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std::vector <mytype> allocation strategy

 
 
Lynn
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      12-14-2004
Hi,

Is it better to use std::vector <type> with a pointer to the types being
stored or the actual storage for the types ? In other words, is
std::vector <mytype> or std::vector <mytype *> better ? I know that
there are specific cases where it is dictated but in the general case,
what do you think ?

Thanks,
Lynn McGuire


 
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Victor Bazarov
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      12-14-2004
Lynn wrote:
> Is it better to use std::vector <type> with a pointer to the types being
> stored or the actual storage for the types ? In other words, is
> std::vector <mytype> or std::vector <mytype *> better ? I know that
> there are specific cases where it is dictated but in the general case,
> what do you think ?


There can be no other answer than "it depends". There is no "general
case" for this.

V
 
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Andrew Koenig
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      12-14-2004
"Lynn" <(E-Mail Removed)> wrote in message
news:cpn3ev$(E-Mail Removed)...

> Is it better to use std::vector <type> with a pointer to the types being
> stored or the actual storage for the types ? In other words, is
> std::vector <mytype> or std::vector <mytype *> better ?


If you have to ask, then the answer is that it is better not to use vectors
of pointers. My rationale for this answer is that if you use pointers, you
take on responsibility for managing the objects to which the pointers point.
If you knew everything you need to know in order to discharge this
responsibility, you probably wouldn't need to ask the question in the first
place.


 
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Lynn
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      12-14-2004
>> Is it better to use std::vector <type> with a pointer to the types being
>> stored or the actual storage for the types ? In other words, is
>> std::vector <mytype> or std::vector <mytype *> better ?

>
> If you have to ask, then the answer is that it is better not to use vectors of pointers. My rationale for this answer is that if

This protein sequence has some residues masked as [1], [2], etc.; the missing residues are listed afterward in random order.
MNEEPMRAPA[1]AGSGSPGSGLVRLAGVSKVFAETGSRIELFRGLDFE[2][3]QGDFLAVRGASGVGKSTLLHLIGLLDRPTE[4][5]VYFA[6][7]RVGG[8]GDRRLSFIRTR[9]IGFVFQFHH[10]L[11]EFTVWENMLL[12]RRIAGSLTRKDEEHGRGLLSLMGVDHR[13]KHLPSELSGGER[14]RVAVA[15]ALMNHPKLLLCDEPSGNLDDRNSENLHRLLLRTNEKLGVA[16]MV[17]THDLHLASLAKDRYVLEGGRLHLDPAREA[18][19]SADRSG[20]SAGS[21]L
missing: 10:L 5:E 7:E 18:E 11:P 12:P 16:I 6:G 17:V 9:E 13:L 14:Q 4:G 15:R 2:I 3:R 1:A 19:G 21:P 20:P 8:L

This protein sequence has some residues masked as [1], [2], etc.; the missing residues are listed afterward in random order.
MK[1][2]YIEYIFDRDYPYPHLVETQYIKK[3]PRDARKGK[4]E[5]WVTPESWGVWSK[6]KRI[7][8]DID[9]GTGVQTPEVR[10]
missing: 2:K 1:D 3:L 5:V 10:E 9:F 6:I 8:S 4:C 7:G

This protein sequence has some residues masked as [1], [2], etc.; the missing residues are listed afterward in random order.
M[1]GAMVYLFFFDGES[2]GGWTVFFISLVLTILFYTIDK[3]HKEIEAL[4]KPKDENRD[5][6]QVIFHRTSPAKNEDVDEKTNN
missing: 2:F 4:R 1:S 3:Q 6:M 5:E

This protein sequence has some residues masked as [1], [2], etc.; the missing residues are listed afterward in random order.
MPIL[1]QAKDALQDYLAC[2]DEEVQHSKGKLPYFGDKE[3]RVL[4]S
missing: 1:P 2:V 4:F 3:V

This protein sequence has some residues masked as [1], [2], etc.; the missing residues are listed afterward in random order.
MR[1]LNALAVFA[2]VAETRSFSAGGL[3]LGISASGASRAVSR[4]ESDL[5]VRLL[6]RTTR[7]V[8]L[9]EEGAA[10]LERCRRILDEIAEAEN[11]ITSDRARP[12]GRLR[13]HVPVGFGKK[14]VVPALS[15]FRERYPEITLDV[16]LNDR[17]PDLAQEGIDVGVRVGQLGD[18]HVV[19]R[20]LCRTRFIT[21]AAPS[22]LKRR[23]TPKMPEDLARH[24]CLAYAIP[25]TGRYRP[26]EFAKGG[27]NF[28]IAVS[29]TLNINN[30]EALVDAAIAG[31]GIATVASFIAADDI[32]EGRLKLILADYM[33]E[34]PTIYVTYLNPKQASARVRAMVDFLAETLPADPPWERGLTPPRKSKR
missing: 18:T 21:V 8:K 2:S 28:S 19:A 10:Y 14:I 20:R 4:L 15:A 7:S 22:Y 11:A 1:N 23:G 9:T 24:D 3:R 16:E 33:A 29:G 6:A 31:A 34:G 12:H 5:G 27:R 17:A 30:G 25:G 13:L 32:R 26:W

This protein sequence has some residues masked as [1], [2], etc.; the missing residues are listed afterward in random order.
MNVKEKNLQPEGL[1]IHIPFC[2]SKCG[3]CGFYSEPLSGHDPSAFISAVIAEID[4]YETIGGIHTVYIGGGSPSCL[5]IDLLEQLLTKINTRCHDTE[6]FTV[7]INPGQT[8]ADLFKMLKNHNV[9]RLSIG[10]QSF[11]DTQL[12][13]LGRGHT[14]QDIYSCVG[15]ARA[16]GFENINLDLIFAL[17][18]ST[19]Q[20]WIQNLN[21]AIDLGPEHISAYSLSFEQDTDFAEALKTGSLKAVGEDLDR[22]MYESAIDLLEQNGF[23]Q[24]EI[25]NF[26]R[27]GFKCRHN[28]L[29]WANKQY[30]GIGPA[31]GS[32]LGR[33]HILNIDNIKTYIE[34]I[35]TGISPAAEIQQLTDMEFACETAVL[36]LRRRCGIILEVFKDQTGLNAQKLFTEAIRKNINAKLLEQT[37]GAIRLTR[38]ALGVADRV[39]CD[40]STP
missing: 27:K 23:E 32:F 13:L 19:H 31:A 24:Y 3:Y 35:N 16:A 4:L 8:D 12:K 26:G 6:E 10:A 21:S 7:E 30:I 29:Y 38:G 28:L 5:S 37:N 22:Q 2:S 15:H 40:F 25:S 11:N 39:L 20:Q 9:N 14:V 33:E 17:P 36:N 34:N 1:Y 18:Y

> you use pointers, you take on responsibility for managing the objects to which the pointers point. If you knew everything you need
> to know in order to discharge this responsibility, you probably wouldn't need to ask the question in the first place.


Yup, that is what I am thinking. When one uses the automatic memory
mangement built into vector, one gains a wide experience and breadth
of well working and debugged code. Why duplicate this functionality
unless your code already expects to have null pointers in the vector
(which my current code that I am upgrading does not).

Thanks,
Lynn


 
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Default User
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      12-14-2004
Lynn wrote:

> Hi,
>
> Is it better to use std::vector <type> with a pointer to the types
> being stored or the actual storage for the types ? In other words, is
> std::vector <mytype> or std::vector <mytype *> better ? I know that
> there are specific cases where it is dictated but in the general case,
> what do you think ?



Who really cares about some mythical "general" case? There are only
specific cases. You use the form the particular case calls for.

One big determining factor is whether you'll need polymorpism. If you
need a container that has a collection of objects related by
inheritance, say created with the Factory Pattern, then you need
pointers.

Of course, that means you are responsible for making sure proper
destruction takes place. When I've had to do that, I usually make the
container a member of a manager class, and its destructor will make
sure to delete all the container pointers. There are problems with this
sort of thing, and you should be somewhat cautious about doing it this
way unless you know what you are doing AND have a good reason. There
are some smart pointers that can work as well, but they aren't yet part
of standard C++.



Brian